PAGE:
Actress Halle Berry testifies in favor of anti-paparazzi bill

June 26, 2013 12:38:42 AM PDT
Actress Halle Berry used her celebrity status at the state Capitol Tuesday. She testified before a Senate committee about the need to better protect the children of public figures from being photographed by paparazzi.

Berry says to cast aside her celebrity status and to look at her as a mom because she wants people to feel safe.

She's frustrated by what she calls the torment the paparazzi has inflicted on her 5-year-old daughter. The 46-year-old expectant mom testified about the problem and showed lawmakers photos of a recent incident at LAX with her child clearly upset at the group the little girl calls "the men."

"I have to yell: 'She's a child. Leave my child alone. Leave my child alone.' We get into the car, and my daughter is now sobbing, and she says to me, 'Mommy are they going to kills us? Are they trying to kill us?"' Berry said.

There's already a California law protecting the children of employees who work in places where abortions are performed. But State Sen. Kevin DeLeon, D-Los Angeles says California needs stronger laws.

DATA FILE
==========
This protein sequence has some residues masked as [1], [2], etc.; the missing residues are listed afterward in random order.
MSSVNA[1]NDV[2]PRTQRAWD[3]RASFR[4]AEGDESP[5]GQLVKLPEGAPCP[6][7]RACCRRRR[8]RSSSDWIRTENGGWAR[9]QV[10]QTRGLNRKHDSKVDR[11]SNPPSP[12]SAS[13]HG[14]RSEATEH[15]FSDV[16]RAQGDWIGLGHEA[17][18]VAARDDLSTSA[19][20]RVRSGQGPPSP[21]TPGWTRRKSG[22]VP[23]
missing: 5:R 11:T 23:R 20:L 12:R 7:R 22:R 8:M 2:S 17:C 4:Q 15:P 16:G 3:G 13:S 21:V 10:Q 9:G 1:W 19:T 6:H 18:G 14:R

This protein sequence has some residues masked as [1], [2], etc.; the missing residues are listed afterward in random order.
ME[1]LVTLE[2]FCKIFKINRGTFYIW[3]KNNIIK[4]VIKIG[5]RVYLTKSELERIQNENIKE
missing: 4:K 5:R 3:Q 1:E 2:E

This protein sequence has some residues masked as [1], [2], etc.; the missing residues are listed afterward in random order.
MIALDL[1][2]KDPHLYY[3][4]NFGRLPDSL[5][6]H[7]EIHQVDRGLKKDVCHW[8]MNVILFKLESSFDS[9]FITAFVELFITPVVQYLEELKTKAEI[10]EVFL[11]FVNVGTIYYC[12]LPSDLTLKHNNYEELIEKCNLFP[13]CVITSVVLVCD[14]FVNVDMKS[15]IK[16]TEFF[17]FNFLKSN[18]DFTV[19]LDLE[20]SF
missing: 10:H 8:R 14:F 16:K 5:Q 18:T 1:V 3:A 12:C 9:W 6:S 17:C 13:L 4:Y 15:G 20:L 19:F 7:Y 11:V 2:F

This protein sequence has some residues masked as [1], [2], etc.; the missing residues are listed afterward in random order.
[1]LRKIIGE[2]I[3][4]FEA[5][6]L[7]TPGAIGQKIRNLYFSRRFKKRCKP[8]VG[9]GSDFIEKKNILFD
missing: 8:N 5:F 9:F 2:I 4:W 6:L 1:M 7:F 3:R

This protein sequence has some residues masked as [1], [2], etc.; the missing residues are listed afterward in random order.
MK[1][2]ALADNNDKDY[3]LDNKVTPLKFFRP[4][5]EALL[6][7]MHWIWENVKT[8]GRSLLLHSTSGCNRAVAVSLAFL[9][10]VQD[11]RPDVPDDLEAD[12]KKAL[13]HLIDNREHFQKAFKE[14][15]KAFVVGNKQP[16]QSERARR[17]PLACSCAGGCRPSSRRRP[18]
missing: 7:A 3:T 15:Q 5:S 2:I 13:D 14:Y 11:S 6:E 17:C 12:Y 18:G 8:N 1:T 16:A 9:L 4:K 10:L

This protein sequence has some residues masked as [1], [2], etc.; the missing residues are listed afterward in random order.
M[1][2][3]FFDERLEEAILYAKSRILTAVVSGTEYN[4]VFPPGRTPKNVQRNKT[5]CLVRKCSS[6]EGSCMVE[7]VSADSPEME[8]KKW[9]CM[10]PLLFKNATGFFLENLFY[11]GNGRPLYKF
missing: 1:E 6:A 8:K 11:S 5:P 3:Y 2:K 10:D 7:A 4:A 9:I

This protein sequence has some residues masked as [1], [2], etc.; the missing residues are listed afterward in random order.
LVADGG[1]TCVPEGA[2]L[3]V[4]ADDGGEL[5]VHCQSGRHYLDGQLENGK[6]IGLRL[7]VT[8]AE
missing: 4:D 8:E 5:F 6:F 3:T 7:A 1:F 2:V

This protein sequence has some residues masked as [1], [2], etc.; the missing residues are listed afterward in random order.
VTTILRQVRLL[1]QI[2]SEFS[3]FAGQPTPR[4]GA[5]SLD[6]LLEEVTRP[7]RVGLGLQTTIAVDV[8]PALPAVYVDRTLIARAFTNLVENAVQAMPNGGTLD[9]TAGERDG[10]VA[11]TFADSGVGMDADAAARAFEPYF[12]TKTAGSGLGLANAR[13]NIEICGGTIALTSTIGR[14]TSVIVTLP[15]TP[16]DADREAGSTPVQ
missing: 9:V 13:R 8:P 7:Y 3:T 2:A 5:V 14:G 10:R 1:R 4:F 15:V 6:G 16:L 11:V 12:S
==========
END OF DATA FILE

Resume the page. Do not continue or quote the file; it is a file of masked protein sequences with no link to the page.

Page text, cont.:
"Children continue to fall prey to intentional physical harassment because the law provided for relatively weak penalties," DeLeon said.

DeLeon proposes to increase the fine to $10,000 and allow civil lawsuits in cases where children are harassed because of their parents' occupation.

"I'm here to protect the First Amendment rights to take pictures and free speech," California Broadcasters Association spokesperson Stan Statham said.

The media and the Motion Picture Association of America oppose the bill because there are already laws that crack down on the paparazzi. They think the DeLeon measure is written too loosely and can impede newsgathering.

"In this modern era where every person with a phone is a photographer, we want to ensure that this bill does not encroach on the ability to snap a picture. We want to ensure that it's aimed at the aggressive conduct," Motion Picture Association spokesperson Melissa Patack said.

Berry says her child no longer wants to go to school or anywhere with her.

"'They don't do this to other little kids, why can't you do something mommy,' and I have to look at my 5-year-old and say because I have no rights to do anything," Berry said.

Despite First Amendment concerns, the Assembly Public Safety Committee approved the anti-harassment bill on the promise it will later be tweaked to protect reporters and photographers.

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